Patriot; born in Coventry, Conn.
, June 6, 1755; graduated at Yale College in 1773; and taught school till the fight in Lexington
The Hale Homestead.|
to join Col. Charles Webb
He took part in the siege of Boston
; was promoted to captain in January, 1776; and was sent to New York.
In response to a call from Washington
he volunteered to enter the British
lines and procure needed information.
At the house of Robert Murray
, on the Incleberg (now Murray Hill
, in the city of New York
), where Washington
had his headquarters for a brief time while retreating towards Harlem Heights
received instructions on duty from the commander-in-chief
He entered the British
camp on Long Island
as a plain young farmer, and made sketches and notes unsuspected.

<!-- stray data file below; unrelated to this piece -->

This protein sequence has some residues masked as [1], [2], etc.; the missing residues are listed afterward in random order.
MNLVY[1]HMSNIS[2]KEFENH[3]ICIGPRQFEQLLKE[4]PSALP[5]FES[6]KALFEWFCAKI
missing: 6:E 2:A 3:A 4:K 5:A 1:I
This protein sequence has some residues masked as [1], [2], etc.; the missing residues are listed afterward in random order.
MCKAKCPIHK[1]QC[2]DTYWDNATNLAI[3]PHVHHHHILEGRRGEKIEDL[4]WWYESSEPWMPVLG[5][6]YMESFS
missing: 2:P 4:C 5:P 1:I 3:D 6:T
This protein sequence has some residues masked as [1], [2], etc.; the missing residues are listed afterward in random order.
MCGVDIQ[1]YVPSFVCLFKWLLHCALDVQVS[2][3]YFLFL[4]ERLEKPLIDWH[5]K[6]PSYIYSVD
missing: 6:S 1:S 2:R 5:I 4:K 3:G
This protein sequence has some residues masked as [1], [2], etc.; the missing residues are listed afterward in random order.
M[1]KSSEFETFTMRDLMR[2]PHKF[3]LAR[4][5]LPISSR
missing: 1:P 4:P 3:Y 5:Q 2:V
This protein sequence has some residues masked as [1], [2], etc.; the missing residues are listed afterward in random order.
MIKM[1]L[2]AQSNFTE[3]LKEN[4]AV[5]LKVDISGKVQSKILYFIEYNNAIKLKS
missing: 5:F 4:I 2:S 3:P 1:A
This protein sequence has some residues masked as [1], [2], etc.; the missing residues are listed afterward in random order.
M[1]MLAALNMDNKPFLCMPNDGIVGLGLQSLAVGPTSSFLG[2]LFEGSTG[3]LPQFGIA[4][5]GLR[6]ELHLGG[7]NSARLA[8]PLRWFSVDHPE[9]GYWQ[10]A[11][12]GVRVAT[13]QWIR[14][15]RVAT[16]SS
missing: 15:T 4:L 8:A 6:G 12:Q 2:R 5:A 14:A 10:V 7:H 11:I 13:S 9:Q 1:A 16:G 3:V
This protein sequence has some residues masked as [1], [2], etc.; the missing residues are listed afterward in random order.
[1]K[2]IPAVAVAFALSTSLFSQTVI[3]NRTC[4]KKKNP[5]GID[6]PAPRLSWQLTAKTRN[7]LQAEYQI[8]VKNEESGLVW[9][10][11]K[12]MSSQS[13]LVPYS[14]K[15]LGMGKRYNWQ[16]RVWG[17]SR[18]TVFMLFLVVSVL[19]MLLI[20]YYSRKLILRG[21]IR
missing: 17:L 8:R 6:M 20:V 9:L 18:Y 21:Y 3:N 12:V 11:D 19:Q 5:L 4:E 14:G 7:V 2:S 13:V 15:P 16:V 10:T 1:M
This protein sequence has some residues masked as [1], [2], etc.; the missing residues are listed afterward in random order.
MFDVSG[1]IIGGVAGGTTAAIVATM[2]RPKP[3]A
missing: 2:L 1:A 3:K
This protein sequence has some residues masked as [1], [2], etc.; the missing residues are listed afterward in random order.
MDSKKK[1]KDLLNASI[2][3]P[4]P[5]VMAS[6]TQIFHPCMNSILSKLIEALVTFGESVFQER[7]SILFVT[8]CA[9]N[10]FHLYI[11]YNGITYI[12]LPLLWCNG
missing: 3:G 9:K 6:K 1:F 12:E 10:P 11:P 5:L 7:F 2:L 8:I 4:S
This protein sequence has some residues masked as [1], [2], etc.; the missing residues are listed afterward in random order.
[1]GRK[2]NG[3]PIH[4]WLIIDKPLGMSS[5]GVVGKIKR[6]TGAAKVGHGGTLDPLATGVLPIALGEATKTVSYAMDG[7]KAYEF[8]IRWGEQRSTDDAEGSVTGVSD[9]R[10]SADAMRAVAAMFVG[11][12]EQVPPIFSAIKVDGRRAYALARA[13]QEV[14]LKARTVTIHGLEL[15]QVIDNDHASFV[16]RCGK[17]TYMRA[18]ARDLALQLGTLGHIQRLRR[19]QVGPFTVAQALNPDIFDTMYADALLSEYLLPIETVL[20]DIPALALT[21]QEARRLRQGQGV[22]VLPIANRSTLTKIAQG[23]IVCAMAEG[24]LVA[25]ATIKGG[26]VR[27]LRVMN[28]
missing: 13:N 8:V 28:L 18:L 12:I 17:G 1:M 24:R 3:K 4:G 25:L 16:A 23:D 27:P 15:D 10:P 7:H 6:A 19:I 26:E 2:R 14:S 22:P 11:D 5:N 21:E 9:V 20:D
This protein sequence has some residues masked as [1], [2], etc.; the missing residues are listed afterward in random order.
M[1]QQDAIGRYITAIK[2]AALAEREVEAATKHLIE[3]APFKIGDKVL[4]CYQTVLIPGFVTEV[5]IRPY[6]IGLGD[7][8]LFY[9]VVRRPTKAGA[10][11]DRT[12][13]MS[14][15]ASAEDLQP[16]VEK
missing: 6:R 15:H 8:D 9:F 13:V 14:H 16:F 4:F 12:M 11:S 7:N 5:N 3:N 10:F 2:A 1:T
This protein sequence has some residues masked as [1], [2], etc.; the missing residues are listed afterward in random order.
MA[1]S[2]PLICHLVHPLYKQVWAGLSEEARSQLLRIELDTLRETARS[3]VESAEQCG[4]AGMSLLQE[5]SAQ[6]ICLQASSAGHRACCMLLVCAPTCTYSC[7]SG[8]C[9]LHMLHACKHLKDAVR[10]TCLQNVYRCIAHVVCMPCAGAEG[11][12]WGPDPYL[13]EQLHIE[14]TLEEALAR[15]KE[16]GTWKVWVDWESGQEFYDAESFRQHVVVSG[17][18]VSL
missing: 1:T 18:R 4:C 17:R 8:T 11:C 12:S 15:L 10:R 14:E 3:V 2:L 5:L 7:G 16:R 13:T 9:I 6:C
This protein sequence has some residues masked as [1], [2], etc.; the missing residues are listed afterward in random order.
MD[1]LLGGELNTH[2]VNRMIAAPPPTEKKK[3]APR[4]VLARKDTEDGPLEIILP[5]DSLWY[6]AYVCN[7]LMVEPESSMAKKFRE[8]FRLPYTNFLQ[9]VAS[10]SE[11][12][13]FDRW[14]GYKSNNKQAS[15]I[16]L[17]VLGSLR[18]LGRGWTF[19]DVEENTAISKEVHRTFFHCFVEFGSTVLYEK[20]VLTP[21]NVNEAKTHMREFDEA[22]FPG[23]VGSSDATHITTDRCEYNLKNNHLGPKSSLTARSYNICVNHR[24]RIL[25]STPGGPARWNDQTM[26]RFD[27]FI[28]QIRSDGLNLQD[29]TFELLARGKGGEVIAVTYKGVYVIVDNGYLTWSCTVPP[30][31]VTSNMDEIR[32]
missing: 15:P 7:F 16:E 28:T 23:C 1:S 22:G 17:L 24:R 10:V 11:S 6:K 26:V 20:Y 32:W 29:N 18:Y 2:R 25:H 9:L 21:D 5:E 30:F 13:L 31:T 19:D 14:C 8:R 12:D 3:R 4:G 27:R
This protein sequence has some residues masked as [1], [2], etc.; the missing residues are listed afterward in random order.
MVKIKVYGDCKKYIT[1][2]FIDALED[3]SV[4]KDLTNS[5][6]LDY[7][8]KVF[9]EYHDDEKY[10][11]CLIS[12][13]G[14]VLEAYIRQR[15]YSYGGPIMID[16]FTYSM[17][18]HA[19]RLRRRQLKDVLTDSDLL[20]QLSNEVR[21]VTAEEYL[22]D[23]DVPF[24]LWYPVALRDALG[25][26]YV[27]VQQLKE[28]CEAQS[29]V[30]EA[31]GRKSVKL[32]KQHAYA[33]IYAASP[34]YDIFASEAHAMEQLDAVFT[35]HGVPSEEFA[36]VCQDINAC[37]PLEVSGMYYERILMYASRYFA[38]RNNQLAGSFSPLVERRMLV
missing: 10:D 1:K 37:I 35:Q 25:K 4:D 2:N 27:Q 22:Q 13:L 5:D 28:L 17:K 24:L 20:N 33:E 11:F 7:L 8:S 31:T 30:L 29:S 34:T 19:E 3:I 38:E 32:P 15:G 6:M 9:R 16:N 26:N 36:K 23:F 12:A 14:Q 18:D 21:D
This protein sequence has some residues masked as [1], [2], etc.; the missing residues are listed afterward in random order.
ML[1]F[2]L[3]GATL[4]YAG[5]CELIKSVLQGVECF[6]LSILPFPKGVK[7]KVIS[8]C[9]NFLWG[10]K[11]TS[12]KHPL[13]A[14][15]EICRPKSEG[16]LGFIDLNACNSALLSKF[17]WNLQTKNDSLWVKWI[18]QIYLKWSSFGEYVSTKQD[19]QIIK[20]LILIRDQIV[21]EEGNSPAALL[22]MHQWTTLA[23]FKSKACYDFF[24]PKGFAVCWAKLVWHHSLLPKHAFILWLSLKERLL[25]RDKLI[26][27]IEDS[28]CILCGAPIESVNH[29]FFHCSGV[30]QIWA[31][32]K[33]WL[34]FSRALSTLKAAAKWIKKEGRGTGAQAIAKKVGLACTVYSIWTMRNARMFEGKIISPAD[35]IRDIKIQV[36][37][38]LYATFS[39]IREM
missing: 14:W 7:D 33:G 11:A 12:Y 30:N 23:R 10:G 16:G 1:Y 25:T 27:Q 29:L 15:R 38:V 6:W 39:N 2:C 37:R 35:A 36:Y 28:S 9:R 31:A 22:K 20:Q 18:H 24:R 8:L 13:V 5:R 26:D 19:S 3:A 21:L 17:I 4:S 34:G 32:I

A Tory kinsman knew and betrayed him. He was taken to Howe
's headquarters at the Beekman mansion, and confined in the green-house all night.
He frankly avowed his name, rank, and character as a spy (which his papers revealed), and, without even the form of a trial, was handed over to the provostmarshal (Cunningham
) the next morning (Sept. 22, 1776) to be hanged.
That infamous officer denied Hale
the services of a clergyman and the use of a Bible; but the more humane officer who superintended the execution furnished him with materials to write letters to his mother, his betrothed, and sisters.
These the brutal Cunningham
destroyed before the face of his victim, while tears and sobs marked the sympathy of the spectators.
With unfaltering voice, Hale
said, at the last mo-
ment, “I only regret that I have but one life to lose for my country.”
Statues of the patriot have been erected in the capitol
and in City Hall Park
, New York City.